The investment environment of quake-hit Sichuan Province had experienced increasing foreign investment in the past few months, said a local official at an investment fair in China's eastern Fujian Province.
"The provincial government had emphasized both relief work and development after the fatal earthquake," said Huang Xiaoxiang, vice governor of the southwestern Sichuan Province, at a special investment seminar held for the quake-hit province in the coastal Xiamen City.
In the first seven months, the contract volume of foreign investment in the province increased 30 percent year-on-year and four more international companies among the top 500 global corporations had set-up operations, Huang said.
Currently, 139 top 500 global corporations were operating in Sichuan.
Since the May 12 quake that killed 69,226 people, more than 90 percent of the major enterprises in the province had resumed operation and 93 percent of businesses and service networks had been restored, he said.
In addition, the provincial gross domestic product (GDP) in the first half had reached 538.85 billion yuan (about 78.7 billion U.S. dollars), up9.1 percent year-on-year.
The export and import volume of Sichuan in the January to July period had increased 58.4 percent compared to the same time last year.
"Sichuan is still in need of a large amounts of funding despite the efforts of the central government, local governments and other social sectors," Huang said.
Larger investment would be drawn by the need for 1.67 trillion yuan in reconstruction funds after the devastating quake that cost the province more than 1.1 trillion yuan, he added.
The total funds, including those the central and other provincial governments had raised, in addition to overseas donations and lottery earnings, accounted for less than 25 percent of what the reconstruction work demanded.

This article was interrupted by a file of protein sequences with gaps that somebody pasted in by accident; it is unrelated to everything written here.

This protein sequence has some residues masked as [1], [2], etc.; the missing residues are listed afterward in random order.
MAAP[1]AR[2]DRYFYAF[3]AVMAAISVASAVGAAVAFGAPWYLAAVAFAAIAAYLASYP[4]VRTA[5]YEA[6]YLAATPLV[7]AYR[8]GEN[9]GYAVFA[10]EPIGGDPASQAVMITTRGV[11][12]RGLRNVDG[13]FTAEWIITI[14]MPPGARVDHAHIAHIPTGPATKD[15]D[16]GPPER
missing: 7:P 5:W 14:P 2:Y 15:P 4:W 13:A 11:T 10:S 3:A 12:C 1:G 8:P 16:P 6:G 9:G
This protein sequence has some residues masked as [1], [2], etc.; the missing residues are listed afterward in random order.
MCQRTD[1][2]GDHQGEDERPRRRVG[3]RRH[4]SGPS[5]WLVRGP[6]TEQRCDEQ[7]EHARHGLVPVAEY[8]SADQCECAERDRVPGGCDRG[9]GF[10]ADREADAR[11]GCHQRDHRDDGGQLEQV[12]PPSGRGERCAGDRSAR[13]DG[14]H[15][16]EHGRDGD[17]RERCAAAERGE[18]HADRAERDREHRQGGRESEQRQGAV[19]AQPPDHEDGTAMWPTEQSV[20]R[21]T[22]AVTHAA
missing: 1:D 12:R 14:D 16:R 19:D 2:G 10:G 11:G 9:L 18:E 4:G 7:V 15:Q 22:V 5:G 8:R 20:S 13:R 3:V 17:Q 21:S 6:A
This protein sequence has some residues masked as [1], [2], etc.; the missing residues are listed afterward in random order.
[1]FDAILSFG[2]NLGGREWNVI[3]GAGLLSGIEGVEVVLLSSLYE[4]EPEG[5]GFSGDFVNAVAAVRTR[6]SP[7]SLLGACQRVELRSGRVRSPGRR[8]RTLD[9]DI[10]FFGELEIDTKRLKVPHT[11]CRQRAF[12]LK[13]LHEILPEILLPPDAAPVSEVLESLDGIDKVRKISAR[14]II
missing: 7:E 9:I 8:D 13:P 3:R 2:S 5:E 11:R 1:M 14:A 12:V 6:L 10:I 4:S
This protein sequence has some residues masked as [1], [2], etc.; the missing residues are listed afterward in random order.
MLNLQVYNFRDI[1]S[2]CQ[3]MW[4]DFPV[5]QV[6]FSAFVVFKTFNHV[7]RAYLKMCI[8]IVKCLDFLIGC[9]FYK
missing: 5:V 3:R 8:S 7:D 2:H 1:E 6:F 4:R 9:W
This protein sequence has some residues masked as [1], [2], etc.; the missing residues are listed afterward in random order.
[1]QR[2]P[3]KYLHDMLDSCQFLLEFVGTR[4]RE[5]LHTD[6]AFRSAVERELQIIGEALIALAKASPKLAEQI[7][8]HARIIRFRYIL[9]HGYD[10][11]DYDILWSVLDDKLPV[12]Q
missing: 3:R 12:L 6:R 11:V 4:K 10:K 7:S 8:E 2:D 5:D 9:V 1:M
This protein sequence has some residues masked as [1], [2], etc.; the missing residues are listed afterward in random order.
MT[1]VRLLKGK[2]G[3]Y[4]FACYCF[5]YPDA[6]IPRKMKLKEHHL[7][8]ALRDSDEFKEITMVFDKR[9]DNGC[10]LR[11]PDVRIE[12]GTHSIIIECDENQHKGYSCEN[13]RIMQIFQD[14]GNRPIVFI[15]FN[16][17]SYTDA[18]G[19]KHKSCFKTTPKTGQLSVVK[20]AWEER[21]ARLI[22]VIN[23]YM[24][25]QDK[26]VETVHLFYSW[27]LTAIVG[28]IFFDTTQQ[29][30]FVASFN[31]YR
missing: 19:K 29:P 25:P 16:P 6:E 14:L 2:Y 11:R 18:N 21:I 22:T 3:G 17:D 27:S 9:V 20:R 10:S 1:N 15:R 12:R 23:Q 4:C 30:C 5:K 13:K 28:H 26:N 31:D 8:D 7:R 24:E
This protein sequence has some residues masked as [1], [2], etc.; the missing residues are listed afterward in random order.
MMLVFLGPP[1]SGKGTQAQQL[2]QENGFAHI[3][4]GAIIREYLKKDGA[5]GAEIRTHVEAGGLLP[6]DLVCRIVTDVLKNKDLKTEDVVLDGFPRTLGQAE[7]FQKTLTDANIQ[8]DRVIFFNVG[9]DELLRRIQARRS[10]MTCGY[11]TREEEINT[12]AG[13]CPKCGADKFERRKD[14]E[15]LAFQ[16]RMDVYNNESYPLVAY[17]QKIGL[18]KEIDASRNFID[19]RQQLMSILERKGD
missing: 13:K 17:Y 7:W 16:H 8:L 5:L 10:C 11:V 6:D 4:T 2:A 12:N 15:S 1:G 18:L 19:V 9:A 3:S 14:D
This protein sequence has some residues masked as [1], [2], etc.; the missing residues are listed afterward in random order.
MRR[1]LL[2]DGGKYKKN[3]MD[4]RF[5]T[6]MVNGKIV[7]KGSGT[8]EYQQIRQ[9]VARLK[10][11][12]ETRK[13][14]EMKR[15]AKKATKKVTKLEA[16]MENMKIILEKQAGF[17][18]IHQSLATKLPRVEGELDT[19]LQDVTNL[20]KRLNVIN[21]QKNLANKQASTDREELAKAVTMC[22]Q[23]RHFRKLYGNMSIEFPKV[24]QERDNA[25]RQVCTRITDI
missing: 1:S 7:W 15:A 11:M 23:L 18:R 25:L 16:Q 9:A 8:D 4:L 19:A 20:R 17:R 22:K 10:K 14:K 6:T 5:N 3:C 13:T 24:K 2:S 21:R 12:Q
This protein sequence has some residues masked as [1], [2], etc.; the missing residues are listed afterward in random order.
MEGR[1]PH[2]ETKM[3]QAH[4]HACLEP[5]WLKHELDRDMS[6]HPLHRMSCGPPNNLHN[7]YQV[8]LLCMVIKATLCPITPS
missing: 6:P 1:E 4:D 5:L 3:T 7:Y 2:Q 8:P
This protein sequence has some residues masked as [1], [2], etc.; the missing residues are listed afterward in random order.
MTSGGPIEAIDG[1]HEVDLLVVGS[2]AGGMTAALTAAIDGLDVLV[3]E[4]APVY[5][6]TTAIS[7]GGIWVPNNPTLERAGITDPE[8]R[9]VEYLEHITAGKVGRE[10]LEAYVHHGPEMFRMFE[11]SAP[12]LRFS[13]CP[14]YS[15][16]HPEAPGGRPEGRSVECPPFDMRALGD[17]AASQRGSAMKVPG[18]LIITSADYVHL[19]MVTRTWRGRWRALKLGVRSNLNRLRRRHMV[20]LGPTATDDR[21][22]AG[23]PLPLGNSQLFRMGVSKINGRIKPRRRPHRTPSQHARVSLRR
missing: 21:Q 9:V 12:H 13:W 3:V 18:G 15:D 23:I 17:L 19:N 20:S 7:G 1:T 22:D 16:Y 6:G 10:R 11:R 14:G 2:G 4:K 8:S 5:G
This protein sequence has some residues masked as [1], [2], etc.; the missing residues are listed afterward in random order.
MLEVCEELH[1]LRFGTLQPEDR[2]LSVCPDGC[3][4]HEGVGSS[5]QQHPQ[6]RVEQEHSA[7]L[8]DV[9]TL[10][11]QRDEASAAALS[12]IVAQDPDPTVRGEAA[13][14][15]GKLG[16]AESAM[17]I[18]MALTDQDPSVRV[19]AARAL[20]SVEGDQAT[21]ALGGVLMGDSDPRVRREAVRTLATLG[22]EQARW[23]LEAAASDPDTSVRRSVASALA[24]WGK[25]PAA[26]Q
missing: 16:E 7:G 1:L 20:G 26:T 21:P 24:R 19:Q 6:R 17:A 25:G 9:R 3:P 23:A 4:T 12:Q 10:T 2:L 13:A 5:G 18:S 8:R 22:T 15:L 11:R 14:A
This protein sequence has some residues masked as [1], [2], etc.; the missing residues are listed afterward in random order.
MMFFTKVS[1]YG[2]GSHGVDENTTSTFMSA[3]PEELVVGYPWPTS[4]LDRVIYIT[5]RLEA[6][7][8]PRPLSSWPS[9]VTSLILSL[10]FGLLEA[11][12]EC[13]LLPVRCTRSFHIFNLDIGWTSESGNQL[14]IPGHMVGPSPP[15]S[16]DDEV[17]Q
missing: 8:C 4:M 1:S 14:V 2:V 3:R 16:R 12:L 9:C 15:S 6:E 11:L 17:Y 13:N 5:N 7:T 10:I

Huang said the province would rebuild 4.5 million urban and rural homes, 51,000 km of highway, 5,500 km of railway, 11,700 schools and 9,700 medical institutions.
In addition, 2,000 reservoirs, 810 power stations and more than100,000 hectares of farmland needed restoration.
The reconstruction, expected to consume 37 million tonnes of steel, 370 million tonnes of cement and 210 billion bricks, among other materials, provided great opportunities for both domestic and overseas investors, he noted.
Huang said it wouldn't be a simple reconstruction process but a chance for industrial restructuring and promotion. Some industries that had previously been ignored would be explored after the quake.
In total, 39 rural and mountainous areas in the province had suffered seriously while potential still lay in the core economic zone in Chengdu, the capital, Deyang and Mianyang cities, which hadn't been fatally damaged in the quake, he said.
The national government had also issued a series of policies to support the reconstruction, covering governmental funds, financial and tax preferential policies, resources supplies and subsidized loans.
The reconstruction had attracted worldwide attention, including that of McKinsey and Company, a global management consulting firm focused on solving issues of concern to senior management.
The company issued its "Preliminary report on international investment and assistance needs in Sichuan's post-quake reconstruction" after a thorough investigation of the seriously-hit areas.
It said Sichuan's reconstruction provided opportunities for industries in electronic information, manufacturing, energy and gas suppliers, chemical engineering, food and medical supplies.
More investigations had been made by international companies such as computer giant Cisco Systems and Honeywell, a major U.S. conglomerate that produced consumer products, engineering services and aerospace systems.
Accompanied by other organizations, such as the American Red Cross, the companies were led by Skip Kissinger, director of the General Development Office and the United States Agency for International Development (USAID).
Government agency USAID has provided economic and humanitarian assistance worldwide on behalf of the United States for more than 40 years.
Top-level companies, including Dell, Cisco and General Electronic (GE) were also planning to set up Sichuan branches. GE planned to establish a regional headquarter there.
"We are confident with the reconstruction. Some of our members have made plans to enhance the development of quake-hit Sichuan," said Harley Seyedin, AmCham South China chairman.
"The companies will not only help the development of Sichuan but also benefit from the reconstruction," added Governor Huang Xiaoxiang.
(Xinhua News Agency September 10, 2008)